Milly: My Life as a Labradoodle…In Five Short Dog Tales, by Robert Belenky | Dedicated Review
Review sponsored by Robert Belenky
The Children’s Book Review | May 8, 2017
Written by Robert Belenky
Age Range: 8-12 years
Paperback: 60 pages
Publisher: Maddoggerel Publications (March 24, 2017)
What to expect: Dog’s Perspective, Intelligent Writing, Strong Characters
Milly: My Life as a Labradoodle is a collection of five stories told from the perspective of a dog. Much like a recently released movie, these tales are narrated by a dog but without the maudlin overtones. The book ends with a very interesting afterword on the nature of facts, dreams and storytelling.
But first, the dog tales.
There are five of them, beginning with the birth and adoption of Milly, the eponymous labradoodle, traveling through some trouble with litigation and tennis balls, and concluding with a dreamscape on aging and death. Things don’t begin easily for Milly, since her birth mother is unable to feed her. Luckily, she is soon adopted: “Then one day—I remember it well—Mother Mary and Capt’n Bob showed up at Mme Claudia’s. I didn’t know them, but they seemed nice enough. Mary picked me up, placed me on her lap, and stroked my fur. I really liked that and decided right away that she was a good person. Capt’n Bob seemed okay, too, but he didn’t do much except talk to Claudia.”
As Milly grows up, we are treated to her unique personality, which is revealed—along with author Robert Belenky’s flair for humor and surrealism—through a court case. Milly successfully defends herself—after going off to become a lawyer!—against charges of stealing tennis balls. As Milly succinctly puts it, “In conclusion: I say that if a ball is thrown to someone, whether dog or person, it becomes a gift, fair and square. It is then his or hers to chomp on. That is how the world works.”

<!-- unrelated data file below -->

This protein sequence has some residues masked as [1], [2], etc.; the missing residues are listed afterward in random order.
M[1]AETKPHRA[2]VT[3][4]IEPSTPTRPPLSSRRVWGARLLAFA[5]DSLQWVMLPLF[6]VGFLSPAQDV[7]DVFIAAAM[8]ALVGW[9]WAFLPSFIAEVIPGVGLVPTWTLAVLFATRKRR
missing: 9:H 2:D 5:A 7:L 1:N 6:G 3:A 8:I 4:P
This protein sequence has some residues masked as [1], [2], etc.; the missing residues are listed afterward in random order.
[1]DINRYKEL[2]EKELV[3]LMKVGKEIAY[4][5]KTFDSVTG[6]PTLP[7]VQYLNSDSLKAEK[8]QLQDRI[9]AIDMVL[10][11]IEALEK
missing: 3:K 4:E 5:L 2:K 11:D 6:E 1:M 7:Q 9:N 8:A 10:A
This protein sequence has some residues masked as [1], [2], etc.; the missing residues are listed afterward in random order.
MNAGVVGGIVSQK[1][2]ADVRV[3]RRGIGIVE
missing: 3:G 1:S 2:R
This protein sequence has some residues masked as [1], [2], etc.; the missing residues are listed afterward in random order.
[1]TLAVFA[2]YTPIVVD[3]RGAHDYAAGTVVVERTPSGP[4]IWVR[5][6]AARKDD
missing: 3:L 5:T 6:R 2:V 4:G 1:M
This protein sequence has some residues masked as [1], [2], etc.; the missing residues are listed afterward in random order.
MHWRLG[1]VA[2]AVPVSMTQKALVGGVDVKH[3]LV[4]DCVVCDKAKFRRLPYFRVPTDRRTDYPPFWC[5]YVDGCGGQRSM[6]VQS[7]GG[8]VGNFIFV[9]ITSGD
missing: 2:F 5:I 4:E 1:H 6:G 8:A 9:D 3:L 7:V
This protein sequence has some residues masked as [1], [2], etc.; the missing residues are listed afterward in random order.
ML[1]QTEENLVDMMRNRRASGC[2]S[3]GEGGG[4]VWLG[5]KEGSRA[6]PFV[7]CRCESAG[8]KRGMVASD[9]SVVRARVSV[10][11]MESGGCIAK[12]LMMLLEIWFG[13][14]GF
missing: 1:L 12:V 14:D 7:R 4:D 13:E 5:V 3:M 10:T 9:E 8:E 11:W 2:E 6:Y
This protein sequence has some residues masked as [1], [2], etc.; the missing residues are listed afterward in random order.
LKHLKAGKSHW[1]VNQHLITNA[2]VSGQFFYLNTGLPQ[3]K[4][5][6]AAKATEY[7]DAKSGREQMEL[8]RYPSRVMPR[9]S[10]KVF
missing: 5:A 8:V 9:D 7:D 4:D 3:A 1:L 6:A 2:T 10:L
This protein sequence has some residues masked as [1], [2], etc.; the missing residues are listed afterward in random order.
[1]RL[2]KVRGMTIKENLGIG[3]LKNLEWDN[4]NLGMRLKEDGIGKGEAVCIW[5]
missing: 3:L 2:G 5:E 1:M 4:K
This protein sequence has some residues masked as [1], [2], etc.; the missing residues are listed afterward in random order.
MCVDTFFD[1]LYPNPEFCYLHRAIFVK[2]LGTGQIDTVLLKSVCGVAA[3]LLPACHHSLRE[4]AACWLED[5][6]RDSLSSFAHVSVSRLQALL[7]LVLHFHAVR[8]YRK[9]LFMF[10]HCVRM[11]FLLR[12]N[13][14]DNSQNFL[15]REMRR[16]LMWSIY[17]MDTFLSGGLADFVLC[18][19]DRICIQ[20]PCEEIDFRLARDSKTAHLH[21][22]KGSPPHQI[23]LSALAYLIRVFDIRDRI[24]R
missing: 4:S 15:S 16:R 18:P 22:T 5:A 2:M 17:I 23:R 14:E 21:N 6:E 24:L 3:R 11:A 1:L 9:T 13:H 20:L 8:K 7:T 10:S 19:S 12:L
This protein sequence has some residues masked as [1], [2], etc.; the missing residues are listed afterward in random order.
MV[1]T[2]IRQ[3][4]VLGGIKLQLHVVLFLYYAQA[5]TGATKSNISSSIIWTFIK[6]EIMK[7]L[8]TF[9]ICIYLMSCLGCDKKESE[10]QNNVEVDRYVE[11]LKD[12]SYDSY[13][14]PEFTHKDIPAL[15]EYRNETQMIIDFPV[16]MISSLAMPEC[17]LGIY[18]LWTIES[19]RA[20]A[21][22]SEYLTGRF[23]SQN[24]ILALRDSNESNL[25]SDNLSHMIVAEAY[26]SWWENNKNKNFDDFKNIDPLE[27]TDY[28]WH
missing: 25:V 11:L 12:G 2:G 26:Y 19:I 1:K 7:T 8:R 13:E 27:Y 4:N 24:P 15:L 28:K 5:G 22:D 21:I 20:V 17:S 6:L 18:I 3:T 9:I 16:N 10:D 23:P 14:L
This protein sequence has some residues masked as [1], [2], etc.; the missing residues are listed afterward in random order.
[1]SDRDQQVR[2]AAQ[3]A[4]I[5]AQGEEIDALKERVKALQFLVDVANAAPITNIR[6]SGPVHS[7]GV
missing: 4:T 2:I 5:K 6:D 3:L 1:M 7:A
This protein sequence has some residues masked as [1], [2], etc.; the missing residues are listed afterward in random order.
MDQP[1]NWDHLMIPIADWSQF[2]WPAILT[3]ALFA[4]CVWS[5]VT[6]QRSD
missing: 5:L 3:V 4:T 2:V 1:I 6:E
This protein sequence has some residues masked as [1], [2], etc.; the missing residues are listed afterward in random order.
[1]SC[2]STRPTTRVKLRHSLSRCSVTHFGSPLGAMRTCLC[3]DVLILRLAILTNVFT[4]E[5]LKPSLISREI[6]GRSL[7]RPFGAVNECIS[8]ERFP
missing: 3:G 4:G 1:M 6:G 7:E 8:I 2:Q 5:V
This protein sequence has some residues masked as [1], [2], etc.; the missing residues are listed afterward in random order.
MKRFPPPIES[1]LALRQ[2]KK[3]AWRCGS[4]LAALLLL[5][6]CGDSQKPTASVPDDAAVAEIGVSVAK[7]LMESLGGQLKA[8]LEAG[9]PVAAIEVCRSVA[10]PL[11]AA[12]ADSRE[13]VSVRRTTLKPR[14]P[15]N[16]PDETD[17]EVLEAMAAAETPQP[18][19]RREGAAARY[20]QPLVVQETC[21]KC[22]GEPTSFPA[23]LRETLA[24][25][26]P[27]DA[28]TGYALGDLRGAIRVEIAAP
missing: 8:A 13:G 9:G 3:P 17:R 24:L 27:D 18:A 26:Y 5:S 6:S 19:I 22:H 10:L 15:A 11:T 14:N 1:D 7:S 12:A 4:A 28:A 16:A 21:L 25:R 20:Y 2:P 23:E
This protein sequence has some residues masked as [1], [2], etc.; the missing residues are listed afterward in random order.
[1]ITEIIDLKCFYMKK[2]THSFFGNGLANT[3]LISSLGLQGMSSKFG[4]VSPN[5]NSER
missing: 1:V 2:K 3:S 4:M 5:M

This legal drama is followed by some interesting questions, “For Intelligent Readers,” that thoughtfully ask readers to reflect on philosophical matters such as, “Does Milly really steal tennis balls?” “If she does, can she still be a good dog?” and “What makes a dog good?”
The final story gives the narrative over to the perspective of Milly’s Grandma, also named Milly, a touching (but not sentimental) treatment of aging and death that concludes with the elderly Milly declaring, “’I am off to the Dog Star to see my mother,’ she said cheerfully as she disappeared into the night.”
The author’s afterword includes a lovely reflection on aging and memory that invokes Shakespeare’s play The Tempest, asking “Is not The Tempest an hallucination in which the sorcerer Prospero has evoked a fantasy world of beauty more real than Shakespeare’s own?” It is a fitting end to a book that is both literary and playful, both revelatory of the human and the canine – an act of magic in itself.
Available Here: Lulu.com
About Robert Belenky
Bob Belenky, born in 1931, has had a long career as a child psychologist. He has worked in school and community mental health and has taught at colleges from Harvard to Goddard. He created a retreat center in a Vermont forest for children and families. Upon retirement, he made numerous visits to both Haiti and Russia in order to learn about children in those countries who are leading especially hard lives. Finally, he has volunteered as a child and family advocate in Vermont courts. He and his wife, Mary, now live at Kendal, a Quaker-based retirement center in New Hampshire.
Dedicated Reviews allow authors and illustrators to gain prompt visibility for their work. The author of ‘Milly: My Life as a Labradoodle…In Five Short Dog Tales,’ by Robert Belenky, sponsored this non-biased review. Learn more about getting a book review …
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